NEW YORK (CBSNewYork) — Ask people what they fear most about growing old and they’ll say Alzheimer’s or dementia — not being “with it.”

It seems like there’s not much we can do to ward off the decline in brain function.

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Or is there?

As CBS2’s Dr. Max Gomez reports, it’s not a matter of doing crosswords or sudoku. That’ll just make you better at crosswords and sudoku.

There’s a growing field of brain science showing that like muscles and sports, you can in fact train your brain to work better, faster, or more accurately — and that might just hold off dementia.

It’s the image of aging that many people fear. The gradual deterioration of physical and mental vitality. It’s the image Ash Bansal saw in his friends and colleagues who, like him, had retired.

“People withering away made a huge impression in my mind and I said I am going to make every effort to ensure that I do not go through with that experience,” he said.

But how best to do that? A recent report from the prestigious National Academies of Sciences, Engineering, and Medicine suggests three ways to prevent cognitive decline and dementia.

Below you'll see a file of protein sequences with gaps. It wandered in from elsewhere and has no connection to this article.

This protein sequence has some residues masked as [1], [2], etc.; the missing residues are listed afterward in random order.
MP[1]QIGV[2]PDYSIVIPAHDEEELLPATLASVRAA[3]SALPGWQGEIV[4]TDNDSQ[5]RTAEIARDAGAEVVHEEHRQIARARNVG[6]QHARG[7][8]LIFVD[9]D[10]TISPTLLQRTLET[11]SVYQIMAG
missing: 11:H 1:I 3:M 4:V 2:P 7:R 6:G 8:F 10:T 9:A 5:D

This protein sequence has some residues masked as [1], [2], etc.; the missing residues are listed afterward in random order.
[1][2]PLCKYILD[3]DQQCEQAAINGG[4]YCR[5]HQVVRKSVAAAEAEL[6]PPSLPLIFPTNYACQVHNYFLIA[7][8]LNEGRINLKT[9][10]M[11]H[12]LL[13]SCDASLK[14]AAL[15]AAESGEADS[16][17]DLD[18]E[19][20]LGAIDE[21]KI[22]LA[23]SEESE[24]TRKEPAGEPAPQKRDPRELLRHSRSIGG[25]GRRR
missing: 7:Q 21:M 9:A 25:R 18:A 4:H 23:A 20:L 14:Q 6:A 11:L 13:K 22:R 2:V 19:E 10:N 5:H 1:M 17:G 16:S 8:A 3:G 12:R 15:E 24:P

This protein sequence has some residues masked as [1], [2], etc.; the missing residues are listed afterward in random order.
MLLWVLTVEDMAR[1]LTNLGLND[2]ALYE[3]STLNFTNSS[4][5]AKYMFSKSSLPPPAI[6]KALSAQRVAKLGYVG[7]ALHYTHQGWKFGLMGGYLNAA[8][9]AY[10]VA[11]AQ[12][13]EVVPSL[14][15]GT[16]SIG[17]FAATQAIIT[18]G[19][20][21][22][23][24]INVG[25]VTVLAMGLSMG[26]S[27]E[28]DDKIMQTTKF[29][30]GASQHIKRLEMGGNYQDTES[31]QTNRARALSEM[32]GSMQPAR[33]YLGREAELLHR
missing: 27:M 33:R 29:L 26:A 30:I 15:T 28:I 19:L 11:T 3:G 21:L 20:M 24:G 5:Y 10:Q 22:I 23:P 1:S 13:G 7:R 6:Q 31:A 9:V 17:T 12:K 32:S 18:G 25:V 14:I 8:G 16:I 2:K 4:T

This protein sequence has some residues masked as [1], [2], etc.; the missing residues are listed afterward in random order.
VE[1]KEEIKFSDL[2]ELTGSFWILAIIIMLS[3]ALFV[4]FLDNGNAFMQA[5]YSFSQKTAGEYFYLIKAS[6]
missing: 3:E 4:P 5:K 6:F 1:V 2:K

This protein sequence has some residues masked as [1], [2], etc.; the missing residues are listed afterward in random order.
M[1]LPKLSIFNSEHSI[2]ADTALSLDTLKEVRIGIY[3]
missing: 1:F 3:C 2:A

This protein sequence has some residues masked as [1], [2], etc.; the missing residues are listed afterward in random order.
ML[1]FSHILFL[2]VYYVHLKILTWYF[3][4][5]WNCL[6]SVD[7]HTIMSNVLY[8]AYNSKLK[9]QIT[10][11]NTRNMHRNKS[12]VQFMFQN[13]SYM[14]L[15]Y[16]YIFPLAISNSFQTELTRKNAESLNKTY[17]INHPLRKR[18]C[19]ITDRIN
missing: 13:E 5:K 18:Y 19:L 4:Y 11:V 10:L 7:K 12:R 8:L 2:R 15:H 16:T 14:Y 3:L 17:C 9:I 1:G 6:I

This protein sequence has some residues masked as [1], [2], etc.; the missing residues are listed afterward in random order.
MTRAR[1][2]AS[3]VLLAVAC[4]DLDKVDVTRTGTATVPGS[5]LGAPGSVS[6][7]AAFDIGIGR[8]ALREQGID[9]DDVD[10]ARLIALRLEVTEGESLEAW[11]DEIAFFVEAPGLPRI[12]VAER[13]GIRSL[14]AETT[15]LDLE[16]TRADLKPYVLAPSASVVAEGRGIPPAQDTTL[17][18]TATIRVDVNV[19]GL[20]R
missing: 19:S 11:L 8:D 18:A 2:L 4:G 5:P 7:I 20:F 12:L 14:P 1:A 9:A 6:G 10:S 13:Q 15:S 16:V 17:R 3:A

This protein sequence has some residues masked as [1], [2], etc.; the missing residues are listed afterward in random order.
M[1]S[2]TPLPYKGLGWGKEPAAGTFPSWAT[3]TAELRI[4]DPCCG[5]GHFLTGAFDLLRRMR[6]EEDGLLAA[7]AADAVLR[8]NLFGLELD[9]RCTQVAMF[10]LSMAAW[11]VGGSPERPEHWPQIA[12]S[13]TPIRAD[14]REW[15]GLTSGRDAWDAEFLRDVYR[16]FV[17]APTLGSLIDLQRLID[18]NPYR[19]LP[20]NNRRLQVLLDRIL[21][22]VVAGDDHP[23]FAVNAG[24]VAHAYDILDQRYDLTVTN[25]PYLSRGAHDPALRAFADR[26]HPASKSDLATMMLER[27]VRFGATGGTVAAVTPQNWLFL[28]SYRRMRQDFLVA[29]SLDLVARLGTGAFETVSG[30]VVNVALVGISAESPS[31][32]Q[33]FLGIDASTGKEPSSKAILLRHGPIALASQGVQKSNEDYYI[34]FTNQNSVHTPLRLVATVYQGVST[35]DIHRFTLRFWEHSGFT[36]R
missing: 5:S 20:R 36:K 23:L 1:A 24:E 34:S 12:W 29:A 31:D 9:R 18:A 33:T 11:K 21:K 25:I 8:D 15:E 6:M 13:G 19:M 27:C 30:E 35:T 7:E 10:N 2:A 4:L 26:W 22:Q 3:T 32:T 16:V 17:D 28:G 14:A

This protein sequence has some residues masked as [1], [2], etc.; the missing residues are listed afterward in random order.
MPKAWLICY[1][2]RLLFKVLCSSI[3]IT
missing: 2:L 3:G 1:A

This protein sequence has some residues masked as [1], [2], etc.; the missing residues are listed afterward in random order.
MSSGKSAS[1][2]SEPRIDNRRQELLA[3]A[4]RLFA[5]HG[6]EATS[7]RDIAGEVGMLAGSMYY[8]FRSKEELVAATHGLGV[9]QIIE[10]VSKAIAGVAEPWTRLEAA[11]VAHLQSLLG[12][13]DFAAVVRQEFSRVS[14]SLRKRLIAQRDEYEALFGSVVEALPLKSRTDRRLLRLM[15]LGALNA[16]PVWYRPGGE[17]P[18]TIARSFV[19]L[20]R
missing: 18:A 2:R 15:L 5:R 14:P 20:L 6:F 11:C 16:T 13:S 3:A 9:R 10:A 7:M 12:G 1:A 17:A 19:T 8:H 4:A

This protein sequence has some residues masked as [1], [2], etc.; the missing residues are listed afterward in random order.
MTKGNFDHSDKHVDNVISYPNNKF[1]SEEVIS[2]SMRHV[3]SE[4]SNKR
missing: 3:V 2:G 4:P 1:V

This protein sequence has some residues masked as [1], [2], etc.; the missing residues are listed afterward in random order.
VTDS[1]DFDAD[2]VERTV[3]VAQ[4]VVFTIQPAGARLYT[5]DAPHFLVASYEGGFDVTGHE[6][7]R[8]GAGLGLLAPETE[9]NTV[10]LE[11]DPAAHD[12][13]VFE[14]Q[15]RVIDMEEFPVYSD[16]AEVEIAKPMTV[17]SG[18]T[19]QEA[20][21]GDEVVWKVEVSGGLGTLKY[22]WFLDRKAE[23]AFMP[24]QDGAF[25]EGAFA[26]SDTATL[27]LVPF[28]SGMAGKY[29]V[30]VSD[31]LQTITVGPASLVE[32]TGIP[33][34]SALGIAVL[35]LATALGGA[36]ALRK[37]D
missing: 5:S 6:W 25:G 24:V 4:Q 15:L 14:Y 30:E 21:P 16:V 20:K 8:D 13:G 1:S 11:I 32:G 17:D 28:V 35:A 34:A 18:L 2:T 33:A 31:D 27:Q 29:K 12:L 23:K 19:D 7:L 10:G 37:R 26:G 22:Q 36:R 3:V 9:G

They include physical exercise, maintaining a healthy blood pressure, and something that looks like a videogame but is actually a sophisticated brain training program.

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Its called BrainHQ, a series of computer exercises specifically designed to improve your brain’s processing speed, decision making, and accuracy.

A study of nearly 3,000 BrainHQ users showed remarkable improvements in mental abilities.

“They actually maintained the skills that they needed to live independently in their own homes,” Posit Science CEO Henry Mahncke said. “They had reduced rates of depression, they had improved health related quality of life. They actually had reduced car accidents too because they could see better and then news that just came out last year, it was shown that these people had a significantly reduced risk of going on into dementia. So these are really breakthrough results.”

That came with using the programs about 30 minutes a day. They keep track of your progress and become more difficult as you improve.

Ash says he’s already noticed a difference.

“The reflexes, fluency, the fluidity of speech. I am not hunting around for words like many of the people,” he said.

So what does this brain program cost? A monthly subscription runs between eight and fourteen dollars a month, depending on how long you sign up for.

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The company is also making their programs available for free using public libraries.